When creating a new world, you’ll want to think about how your character receive their education. Your characters come from different places, but you seem like you want them to meet up at a single school. Schools that bring people who live in different regions are often boarding schools, universities, or specialty schools. Xtreme Culture Questionnaire at Let Me Explain to You a Thing. World Weaving.
Neurofunktomato asked: I've been having trouble with thinking how to create a sort of sci-fi alien world but with humans as the dominant race - much like Star Wars, I suppose, except there is a focus on only a few, but majorly important characters.
How should I go about writing it/making it? Any tipson how to approach it? (I can give more details about it if you'd like to know the specifics) The first thing I thought of was the idea of humans having moved beyond Earth (since it became uninhabitable, or just because they had the technology to explore) and colonized other planets. Fangirl-fabulous asked: Worldbuilding Basics: Technology! Five Foundations of World-building - Malinda Lo. As a writer of fantasy and science fiction, I’m often asked for my tips on world-building.
Earlier in 2012, I taught a workshop on it at my local library, and all year I’ve been meaning to put those notes online. Finally I have time to do it! So, here are my thoughts on world-building, with examples for you to investigate on your own. In the Beginning … If you look online or in books about writing fantasy, you often find lengthy lists of questions to ask yourself about the world you’re creating. SETTING by Lori Handeland. 30 Days of World Building. Creating a Believable World. By Sharon Caseburg One of the greatest difficulties Speculative Fiction authors experience when writing stories in this genre is in their ability to provide a believable environment for their readers.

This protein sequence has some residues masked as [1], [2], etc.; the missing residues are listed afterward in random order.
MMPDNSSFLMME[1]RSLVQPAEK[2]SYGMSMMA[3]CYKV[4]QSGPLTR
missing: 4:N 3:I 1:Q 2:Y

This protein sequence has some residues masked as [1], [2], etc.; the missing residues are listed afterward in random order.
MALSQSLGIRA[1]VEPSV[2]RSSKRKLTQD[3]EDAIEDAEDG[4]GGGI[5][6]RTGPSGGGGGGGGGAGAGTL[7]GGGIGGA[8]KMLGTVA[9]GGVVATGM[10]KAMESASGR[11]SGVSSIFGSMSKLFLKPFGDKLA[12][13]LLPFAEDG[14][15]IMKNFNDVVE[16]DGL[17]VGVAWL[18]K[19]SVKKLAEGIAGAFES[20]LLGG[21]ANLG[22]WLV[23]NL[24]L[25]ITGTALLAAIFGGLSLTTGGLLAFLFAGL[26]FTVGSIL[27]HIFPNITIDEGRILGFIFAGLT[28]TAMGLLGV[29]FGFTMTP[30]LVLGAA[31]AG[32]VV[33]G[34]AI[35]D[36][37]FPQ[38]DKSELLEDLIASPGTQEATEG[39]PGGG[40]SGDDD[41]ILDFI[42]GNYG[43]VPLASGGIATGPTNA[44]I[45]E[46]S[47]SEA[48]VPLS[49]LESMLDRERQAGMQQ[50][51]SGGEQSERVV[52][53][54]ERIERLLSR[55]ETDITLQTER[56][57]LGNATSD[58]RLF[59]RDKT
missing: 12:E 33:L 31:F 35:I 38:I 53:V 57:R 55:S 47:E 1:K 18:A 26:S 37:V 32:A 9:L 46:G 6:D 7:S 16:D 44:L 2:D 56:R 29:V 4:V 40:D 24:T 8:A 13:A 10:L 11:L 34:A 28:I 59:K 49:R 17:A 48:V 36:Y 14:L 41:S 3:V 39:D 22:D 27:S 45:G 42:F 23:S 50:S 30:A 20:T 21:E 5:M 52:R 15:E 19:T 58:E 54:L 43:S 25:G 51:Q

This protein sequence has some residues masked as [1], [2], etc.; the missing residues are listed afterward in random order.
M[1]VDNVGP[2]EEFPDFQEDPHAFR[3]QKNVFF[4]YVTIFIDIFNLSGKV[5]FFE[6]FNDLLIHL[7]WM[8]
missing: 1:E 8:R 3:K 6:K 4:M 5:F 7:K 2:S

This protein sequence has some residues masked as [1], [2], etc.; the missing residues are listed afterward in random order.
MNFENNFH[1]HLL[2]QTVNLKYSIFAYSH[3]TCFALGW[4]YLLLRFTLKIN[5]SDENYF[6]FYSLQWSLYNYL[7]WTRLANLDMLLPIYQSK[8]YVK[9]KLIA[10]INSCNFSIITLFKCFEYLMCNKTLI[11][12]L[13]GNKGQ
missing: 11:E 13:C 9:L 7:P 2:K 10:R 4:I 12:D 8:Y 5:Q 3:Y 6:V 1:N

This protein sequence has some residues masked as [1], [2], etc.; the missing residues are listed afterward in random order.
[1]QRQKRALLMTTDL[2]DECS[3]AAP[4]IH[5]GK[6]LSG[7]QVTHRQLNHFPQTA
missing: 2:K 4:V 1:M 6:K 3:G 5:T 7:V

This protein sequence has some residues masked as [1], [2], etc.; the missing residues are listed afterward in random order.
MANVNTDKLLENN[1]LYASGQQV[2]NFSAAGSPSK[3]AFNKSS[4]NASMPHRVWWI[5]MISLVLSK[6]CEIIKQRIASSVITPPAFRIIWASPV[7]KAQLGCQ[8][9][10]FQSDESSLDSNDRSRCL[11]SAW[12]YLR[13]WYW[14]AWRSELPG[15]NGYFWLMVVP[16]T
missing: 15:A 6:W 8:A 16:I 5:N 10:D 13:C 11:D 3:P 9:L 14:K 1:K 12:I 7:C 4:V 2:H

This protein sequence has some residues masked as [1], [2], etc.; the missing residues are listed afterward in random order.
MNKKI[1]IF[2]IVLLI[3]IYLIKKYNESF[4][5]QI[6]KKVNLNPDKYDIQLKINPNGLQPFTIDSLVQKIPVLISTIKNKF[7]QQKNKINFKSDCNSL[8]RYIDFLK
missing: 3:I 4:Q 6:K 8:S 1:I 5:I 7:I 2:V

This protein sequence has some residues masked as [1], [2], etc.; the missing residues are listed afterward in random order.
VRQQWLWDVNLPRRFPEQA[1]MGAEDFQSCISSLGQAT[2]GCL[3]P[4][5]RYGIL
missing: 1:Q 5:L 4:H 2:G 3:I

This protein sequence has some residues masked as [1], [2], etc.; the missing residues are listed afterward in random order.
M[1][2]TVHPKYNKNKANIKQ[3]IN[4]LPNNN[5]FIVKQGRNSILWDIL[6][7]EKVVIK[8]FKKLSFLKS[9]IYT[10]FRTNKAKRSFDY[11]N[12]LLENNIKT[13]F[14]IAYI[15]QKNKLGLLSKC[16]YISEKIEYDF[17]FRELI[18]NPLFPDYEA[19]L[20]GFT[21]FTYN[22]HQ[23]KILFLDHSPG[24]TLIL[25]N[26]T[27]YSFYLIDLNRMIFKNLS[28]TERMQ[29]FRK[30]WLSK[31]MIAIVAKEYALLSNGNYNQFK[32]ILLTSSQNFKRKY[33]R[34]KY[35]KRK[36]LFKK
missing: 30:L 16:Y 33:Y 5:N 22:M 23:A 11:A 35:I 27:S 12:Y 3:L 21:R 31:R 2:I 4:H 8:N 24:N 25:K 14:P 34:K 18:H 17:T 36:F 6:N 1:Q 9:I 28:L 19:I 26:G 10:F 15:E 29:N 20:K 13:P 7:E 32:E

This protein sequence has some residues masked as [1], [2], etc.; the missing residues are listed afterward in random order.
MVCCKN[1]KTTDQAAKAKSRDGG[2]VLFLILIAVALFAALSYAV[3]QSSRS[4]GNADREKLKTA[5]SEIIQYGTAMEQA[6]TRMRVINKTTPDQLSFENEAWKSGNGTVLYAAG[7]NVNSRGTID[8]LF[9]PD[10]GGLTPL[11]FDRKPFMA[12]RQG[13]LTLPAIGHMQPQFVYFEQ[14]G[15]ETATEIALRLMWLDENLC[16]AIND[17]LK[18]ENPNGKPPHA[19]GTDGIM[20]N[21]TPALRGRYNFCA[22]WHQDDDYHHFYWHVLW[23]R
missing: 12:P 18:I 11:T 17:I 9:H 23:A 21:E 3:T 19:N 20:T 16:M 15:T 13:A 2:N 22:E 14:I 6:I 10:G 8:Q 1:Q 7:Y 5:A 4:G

Any kind of speculative fiction, whether it be hard-core Science Fiction, Time Travel, Horror, or Fantasy requires readers to put aside the conventions they have become accustomed to in the “real world” for the world the author presents in the story. This of course holds true for speculative romance stories as well. For the most part, readers of these genres are more than willing to put aside the customs of the world they live in, for the environment the author has created. However, when the author does not provide a believable realm, readers can easily become disenchanted with both the author’s world and in turn, the story itself. Basically, this translates to the more the author knows about the world he or she is creating, the more confidently the author can write about it. Reference for writers. The Writing Café. Donjon; RPG Tools.
Not with an idea, or a character, or a theme. With a hand-drawn map, doodled out first while I was sitting and keeping someone else company, or while I was on break, or when I couldn’t think of what to write and had no ideas to speak of and knew that if I drew a map something would come to me. Some of the maps were fairly artistic from the start. Some began on napkins or the backs of throw-away paper, and only became things of any artistic merit after they’d served their initial purpose of handing me an idea for a novel.